Creative Services

The Creative exploitation of copyrights or causing songs to be exploited by pitching songs to other artists and securing placements in Film, TV and commercials; networking and promoting its writers (further explanation invites a whole blog topic in itself)
 
Publishers are often able to provide critical funding in the form of advances against your future royalties and by covering the costs of recording demos of your songs.

Self Publishing

Some songwriters elect to keep their publishing rights and royalties by setting up their own publishing company. It is possible for an artist to keep their publishing rights and simply hire a third party to handle the publishing related administration. If an artist decides to set up their own publishing company they will need to register their affiliation with ASCAP , BMI or SESAC.
 
Swiss Boy

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Monday, March 7, 2011 • BSR Admin

There have been six fundamental changes to the music industry that have revolutionized and transformed the business.

Originally posted in: TUNECORE | Written by: Jeff Price
 
There have been six fundamental changes to the music industry that have revolutionized and transformed the business. It is vital that artists are fully aware of these changes in order to make the most money and pursue their passion on their own terms.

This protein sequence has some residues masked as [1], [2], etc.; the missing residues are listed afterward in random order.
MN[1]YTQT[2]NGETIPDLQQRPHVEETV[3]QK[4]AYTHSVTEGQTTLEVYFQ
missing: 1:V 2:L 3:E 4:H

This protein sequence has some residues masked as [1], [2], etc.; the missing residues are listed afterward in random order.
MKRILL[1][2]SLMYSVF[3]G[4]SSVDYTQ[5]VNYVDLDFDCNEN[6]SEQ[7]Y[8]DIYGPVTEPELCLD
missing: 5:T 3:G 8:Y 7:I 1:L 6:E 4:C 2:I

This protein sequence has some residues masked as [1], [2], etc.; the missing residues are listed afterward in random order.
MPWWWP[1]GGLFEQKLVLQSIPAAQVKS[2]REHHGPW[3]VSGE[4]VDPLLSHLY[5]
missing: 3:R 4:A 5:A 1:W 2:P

These six changes are:
  1. Music fans now buy and listen to music from digital music stores and services.
  2. There is unlimited shelf space where everything can be in stock at no detriment to anything else.
  3. For no up front cost, there is unlimited inventory always available on demand as a perfect digital copy.
  4. With the launch of TuneCore, there is no gatekeeper to placing a song on Apple, Amazon's etc store or hard drive.
  5. Distribution of a release is now global and not restricted to just one country.
  6. Artists can market directly to their fans.
With these changes, gone are the days of needing to be able to negotiate a label and/or distributor deal agreement (provided you were lucky enough to get one).
 
Instead, with self-distribution and access to marketing, the artist is now: The Label, The Performer, The Publisher and The Songwriter. While wearing all of these "four hats" at once, artists are now uniquely positioned to profit from the best possible contractual distribution terms and highest revenue generation via the sale, use, or streaming of their music. The challenge is that many artists don't know what these rights are, or how to collect the money they've earned from these revenue streams. A comprehensive, streamlined, and completely inclusive infrastructure does not yet exist that enables every artist who is owed money to easily collect it. However, there are solutions out there for artists, and it's imperative that you understand these.